We don’t have to go to RTCA to teach our kids how to type, but it’s still a good way to stay on top of your child’s education.
Learning How To Type Online For Kids
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Super fun! Spending time away from your family relaxing in beautiful sunsets, pre-gaming the weekend, and seeing “Austin & Ally” reruns is well, about as ideal as it gets in the world of being a mom. Not to worry, I found a way to have the best of both worlds. By using Urban Bricks, I am able to get “me” time away from my precious kids, and to continue my education with new online resources and skills. The past year has been a bit of a blur, both in the work world as well as my home life. Knowing I needed to learn the basics of typing, I decided to go all-in and pick the brains of some dear friends who run an online relationship counseling program (and who were also interested in helping me find new ways to help them out!).
Him: How did you learn to type?
Me: That’s a good question! [Laughs] Well, I am an average to above average mom. But thanks to Urban Bricks, I can thank each and every one of those weenie M.D.s and their teaching team for not being too mean about my “parenting skills.” My two kids (2 and 4 years old) are my #1 priority, and I won’t apologize for that. Teaching me to type is a small sacrifice on my part, and I have only had to do it once, once, once, and once — so basically, they are teaching me to take that break in my busy day.
Him: Since I am a parent, what do you think is the biggest difference between my kids’ experience in front of a screen and their mom’s?
Me: Well, they are not actually watching any screen time, so in my head it is simply not a difference. However, if you ever get a chance to sit with one of my younger kids, take a peek at the screen content they are viewing and you will see they do indeed spend some time with screens during the day.
Him: And since that is a common occurrence, do you think it changes my kids’ experience when they’re watching TV?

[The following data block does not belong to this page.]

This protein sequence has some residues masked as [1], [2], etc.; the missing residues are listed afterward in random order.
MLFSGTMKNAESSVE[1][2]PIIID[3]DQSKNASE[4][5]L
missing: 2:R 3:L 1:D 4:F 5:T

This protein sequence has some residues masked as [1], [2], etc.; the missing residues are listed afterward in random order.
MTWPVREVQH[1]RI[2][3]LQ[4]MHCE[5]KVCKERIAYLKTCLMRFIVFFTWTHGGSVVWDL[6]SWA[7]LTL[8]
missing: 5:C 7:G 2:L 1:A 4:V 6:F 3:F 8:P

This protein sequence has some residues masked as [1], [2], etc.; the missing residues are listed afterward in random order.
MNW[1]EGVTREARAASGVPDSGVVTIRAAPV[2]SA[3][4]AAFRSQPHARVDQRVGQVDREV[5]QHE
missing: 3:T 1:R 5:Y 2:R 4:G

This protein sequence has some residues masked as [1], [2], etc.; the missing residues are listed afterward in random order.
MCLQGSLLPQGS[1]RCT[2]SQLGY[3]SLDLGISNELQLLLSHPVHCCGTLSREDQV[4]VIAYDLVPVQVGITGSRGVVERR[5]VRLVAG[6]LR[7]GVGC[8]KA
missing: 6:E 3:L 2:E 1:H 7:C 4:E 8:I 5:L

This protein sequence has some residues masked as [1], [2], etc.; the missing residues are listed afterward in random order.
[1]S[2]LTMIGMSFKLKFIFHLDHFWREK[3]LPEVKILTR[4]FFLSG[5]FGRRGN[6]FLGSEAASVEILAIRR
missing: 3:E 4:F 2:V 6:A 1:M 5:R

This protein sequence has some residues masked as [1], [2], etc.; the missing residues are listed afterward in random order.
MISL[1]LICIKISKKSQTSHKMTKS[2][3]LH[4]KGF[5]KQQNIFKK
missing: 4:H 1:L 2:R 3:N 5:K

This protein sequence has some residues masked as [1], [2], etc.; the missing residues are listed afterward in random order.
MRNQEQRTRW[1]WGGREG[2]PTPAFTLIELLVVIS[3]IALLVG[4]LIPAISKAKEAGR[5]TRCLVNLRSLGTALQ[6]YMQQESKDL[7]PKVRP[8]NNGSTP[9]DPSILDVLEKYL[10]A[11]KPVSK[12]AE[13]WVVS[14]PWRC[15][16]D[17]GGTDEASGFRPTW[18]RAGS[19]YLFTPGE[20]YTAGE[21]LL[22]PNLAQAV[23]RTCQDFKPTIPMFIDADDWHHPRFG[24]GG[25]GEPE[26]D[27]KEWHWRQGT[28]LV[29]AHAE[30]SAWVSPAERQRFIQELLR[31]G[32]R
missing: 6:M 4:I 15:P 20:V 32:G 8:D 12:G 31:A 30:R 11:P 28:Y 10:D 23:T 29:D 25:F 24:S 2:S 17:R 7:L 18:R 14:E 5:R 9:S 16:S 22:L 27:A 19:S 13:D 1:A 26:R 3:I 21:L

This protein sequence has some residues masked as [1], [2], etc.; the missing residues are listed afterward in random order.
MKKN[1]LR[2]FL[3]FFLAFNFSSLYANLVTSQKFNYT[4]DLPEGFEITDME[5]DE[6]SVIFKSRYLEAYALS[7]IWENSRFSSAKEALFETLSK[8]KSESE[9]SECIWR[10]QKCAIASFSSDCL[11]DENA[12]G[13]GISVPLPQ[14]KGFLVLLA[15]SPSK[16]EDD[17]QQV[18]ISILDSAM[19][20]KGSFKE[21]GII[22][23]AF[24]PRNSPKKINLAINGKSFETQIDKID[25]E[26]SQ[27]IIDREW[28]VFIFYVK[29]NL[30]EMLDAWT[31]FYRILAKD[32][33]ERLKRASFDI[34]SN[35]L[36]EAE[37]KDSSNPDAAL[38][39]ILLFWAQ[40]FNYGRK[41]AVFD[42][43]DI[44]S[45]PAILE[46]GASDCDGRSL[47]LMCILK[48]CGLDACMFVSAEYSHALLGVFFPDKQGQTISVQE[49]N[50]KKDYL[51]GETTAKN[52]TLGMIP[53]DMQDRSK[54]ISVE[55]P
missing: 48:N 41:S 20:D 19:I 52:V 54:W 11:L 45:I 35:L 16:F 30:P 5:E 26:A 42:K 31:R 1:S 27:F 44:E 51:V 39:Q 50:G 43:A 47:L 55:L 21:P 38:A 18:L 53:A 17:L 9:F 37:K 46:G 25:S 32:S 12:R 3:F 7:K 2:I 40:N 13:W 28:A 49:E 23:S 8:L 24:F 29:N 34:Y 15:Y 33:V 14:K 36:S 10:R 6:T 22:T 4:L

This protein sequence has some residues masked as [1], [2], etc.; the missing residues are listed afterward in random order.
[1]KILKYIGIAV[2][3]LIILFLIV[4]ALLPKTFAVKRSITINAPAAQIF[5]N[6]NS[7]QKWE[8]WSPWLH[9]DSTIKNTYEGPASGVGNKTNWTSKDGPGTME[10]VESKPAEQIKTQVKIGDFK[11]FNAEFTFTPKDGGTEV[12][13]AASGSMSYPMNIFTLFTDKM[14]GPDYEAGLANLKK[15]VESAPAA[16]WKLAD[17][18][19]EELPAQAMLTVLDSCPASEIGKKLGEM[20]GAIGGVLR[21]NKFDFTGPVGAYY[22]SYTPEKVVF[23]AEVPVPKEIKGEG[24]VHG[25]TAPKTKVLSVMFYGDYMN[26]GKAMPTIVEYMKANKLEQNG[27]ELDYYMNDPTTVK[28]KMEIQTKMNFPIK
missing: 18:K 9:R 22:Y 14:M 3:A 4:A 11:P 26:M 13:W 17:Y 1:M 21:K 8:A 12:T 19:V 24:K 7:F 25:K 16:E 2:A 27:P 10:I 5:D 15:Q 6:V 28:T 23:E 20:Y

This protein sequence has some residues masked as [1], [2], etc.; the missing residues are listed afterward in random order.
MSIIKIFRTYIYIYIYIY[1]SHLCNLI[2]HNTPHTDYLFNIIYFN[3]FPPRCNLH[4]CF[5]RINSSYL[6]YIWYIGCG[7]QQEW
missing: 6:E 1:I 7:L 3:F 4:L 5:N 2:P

Me: That’s a good question, too. Sure, my kids are exposed to TV, video games, screens, blogs, and photos on an hourly basis, but I have never had to try to control their screen time because I did not learn how to type until later in life.
Him: Can you tell me about some of the skills and resources you have learned?
Me: Great question! I’ve learned how to make comments, answer common questions, perform basic search, and navigate to different videos. I have also learned some basic keyboarding and keyboarding patterns, how to reduce key strokes and save typing time, and there is even a ‘LMS [Long Distance Surface Method] course,’ the equivalent of class VHS.
Him: What’s in your next level of learning that you think is going to be helpful for you and your kids?
Me: I am totally intrigued by the longer feature articles, which I have been reading so far. I am also really interested in the eBook offers because I would like to learn those basic keyboarding and keyboarding patterns I mention above. If you have an offline learning skill that I can get to in a short period of time, I would love to hear about it!
Shifting to my second bedroom (OOM!), I’m contemplating whether to do a little more parenting yoga. I am also thinking about some level of GPS and trail running!
About the Author: Maryanne can help
Ok, so I’m a tad… err… er… I mean a tad tired. But that’s really okay because we’re definitely putting in the hours when it comes to parenting. We’re building our resumes and writing our book (which will be a really good way to connect with other women) — and if that’s not enough, we are constantly studying and maintaining our health and wellness. I am extremely busy and run a full-time clinical practice, but that doesn’t mean I don’t get a great sleep (trust me, I do!).